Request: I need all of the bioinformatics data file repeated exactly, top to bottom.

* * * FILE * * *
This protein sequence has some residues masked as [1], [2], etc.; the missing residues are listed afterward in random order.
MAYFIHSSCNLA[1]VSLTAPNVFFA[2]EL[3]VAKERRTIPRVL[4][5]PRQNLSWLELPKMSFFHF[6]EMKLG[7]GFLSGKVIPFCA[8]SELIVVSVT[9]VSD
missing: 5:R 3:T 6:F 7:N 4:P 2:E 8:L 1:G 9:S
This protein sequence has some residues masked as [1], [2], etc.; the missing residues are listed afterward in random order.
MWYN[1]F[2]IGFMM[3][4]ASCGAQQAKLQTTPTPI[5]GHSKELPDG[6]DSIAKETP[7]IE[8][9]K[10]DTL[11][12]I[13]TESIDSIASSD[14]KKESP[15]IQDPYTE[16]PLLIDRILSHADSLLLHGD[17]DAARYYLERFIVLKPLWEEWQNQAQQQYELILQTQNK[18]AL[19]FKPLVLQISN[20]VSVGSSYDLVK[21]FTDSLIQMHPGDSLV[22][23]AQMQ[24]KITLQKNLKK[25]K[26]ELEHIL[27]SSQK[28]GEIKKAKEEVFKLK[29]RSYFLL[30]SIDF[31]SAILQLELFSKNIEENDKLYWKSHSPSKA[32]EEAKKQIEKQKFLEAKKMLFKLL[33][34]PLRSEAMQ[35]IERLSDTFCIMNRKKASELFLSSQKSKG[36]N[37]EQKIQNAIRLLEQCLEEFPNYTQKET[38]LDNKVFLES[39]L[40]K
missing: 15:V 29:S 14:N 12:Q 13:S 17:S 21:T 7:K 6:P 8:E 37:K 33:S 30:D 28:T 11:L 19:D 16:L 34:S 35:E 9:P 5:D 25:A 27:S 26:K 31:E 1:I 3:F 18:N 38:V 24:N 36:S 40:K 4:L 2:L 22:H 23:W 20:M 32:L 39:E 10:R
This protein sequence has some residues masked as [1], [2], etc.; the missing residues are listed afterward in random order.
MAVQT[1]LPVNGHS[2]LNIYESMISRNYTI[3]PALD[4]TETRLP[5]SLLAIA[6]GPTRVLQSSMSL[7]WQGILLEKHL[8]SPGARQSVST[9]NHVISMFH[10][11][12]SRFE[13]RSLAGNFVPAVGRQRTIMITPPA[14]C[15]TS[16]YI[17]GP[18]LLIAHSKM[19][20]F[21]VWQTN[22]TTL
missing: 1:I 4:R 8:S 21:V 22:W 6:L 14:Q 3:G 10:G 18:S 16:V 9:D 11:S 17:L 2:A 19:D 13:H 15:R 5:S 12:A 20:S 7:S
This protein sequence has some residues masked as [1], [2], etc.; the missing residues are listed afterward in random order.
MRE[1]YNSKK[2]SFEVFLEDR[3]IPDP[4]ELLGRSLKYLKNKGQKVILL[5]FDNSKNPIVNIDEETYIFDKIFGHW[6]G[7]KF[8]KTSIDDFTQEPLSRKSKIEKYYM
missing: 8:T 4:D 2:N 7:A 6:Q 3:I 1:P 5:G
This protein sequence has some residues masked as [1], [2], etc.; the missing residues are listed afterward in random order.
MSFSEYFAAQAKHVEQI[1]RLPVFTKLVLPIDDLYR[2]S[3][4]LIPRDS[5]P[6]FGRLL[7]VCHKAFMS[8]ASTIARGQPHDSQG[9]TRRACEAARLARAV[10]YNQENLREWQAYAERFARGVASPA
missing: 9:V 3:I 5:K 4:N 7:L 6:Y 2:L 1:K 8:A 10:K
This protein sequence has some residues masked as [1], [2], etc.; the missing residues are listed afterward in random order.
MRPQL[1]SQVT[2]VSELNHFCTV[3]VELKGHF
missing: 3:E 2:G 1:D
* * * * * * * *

This protein sequence has some residues masked as [1], [2], etc.; the missing residues are listed afterward in random order.
MAYFIHSSCNLA[1]VSLTAPNVFFA[2]EL[3]VAKERRTIPRVL[4][5]PRQNLSWLELPKMSFFHF[6]EMKLG[7]GFLSGKVIPFCA[8]SELIVVSVT[9]VSD
missing: 5:R 3:T 6:F 7:N 4:P 2:E 8:L 1:G 9:S
This protein sequence has some residues masked as [1], [2], etc.; the missing residues are listed afterward in random order.
MWYN[1]F[2]IGFMM[3][4]ASCGAQQAKLQTTPTPI[5]GHSKELPDG[6]DSIAKETP[7]IE[8][9]K[10]DTL[11][12]I[13]TESIDSIASSD[14]KKESP[15]IQDPYTE[16]PLLIDRILSHADSLLLHGD[17]DAARYYLERFIVLKPLWEEWQNQAQQQYELILQTQNK[18]AL[19]FKPLVLQISN[20]VSVGSSYDLVK[21]FTDSLIQMHPGDSLV[22][23]AQMQ[24]KITLQKNLKK[25]K[26]ELEHIL[27]SSQK[28]GEIKKAKEEVFKLK[29]RSYFLL[30]SIDF[31]SAILQLELFSKNIEENDKLYWKSHSPSKA[32]EEAKKQIEKQKFLEAKKMLFKLL[33][34]PLRSEAMQ[35]IERLSDTFCIMNRKKASELFLSSQKSKG[36]N[37]EQKIQNAIRLLEQCLEEFPNYTQKET[38]LDNKVFLES[39]L[40]K
missing: 15:V 29:S 14:N 12:Q 13:S 17:S 21:T 7:K 6:P 8:E 37:K 33:S 30:D 28:T 11:L 19:D 16:L 34:S 35:E 9:P 5:D 25:A 27:S 26:K 31:E 1:I 3:F 18:N 38:V 24:N 36:S 40:K 4:L 2:L 22:H 23:W 20:M 32:L 39:E 10:R
This protein sequence has some residues masked as [1], [2], etc.; the missing residues are listed afterward in random order.
MAVQT[1]LPVNGHS[2]LNIYESMISRNYTI[3]PALD[4]TETRLP[5]SLLAIA[6]GPTRVLQSSMSL[7]WQGILLEKHL[8]SPGARQSVST[9]NHVISMFH[10][11][12]SRFE[13]RSLAGNFVPAVGRQRTIMITPPA[14]C[15]TS[16]YI[17]GP[18]LLIAHSKM[19][20]F[21]VWQTN[22]TTL
missing: 1:I 4:R 8:S 21:V 22:W 6:L 14:Q 3:G 10:G 18:S 16:V 9:D 11:S 17:L 2:A 19:D 13:H 15:R 5:S 12:A 20:S 7:S
This protein sequence has some residues masked as [1], [2], etc.; the missing residues are listed afterward in random order.
MRE[1]YNSKK[2]SFEVFLEDR[3]IPDP[4]ELLGRSLKYLKNKGQKVILL[5]FDNSKNPIVNIDEETYIFDKIFGHW[6]G[7]KF[8]KTSIDDFTQEPLSRKSKIEKYYM
missing: 8:T 4:D 2:N 7:A 6:Q 3:I 1:P 5:G
This protein sequence has some residues masked as [1], [2], etc.; the missing residues are listed afterward in random order.
MSFSEYFAAQAKHVEQI[1]RLPVFTKLVLPIDDLYR[2]S[3][4]LIPRDS[5]P[6]FGRLL[7]VCHKAFMS[8]ASTIARGQPHDSQG[9]TRRACEAARLARAV[10]YNQENLREWQAYAERFARGVASPA
missing: 9:V 3:I 5:K 4:N 7:L 6:Y 2:L 1:K 8:A 10:K
This protein sequence has some residues masked as [1], [2], etc.; the missing residues are listed afterward in random order.
MRPQL[1]SQVT[2]VSELNHFCTV[3]VELKGHF
missing: 3:E 2:G 1:D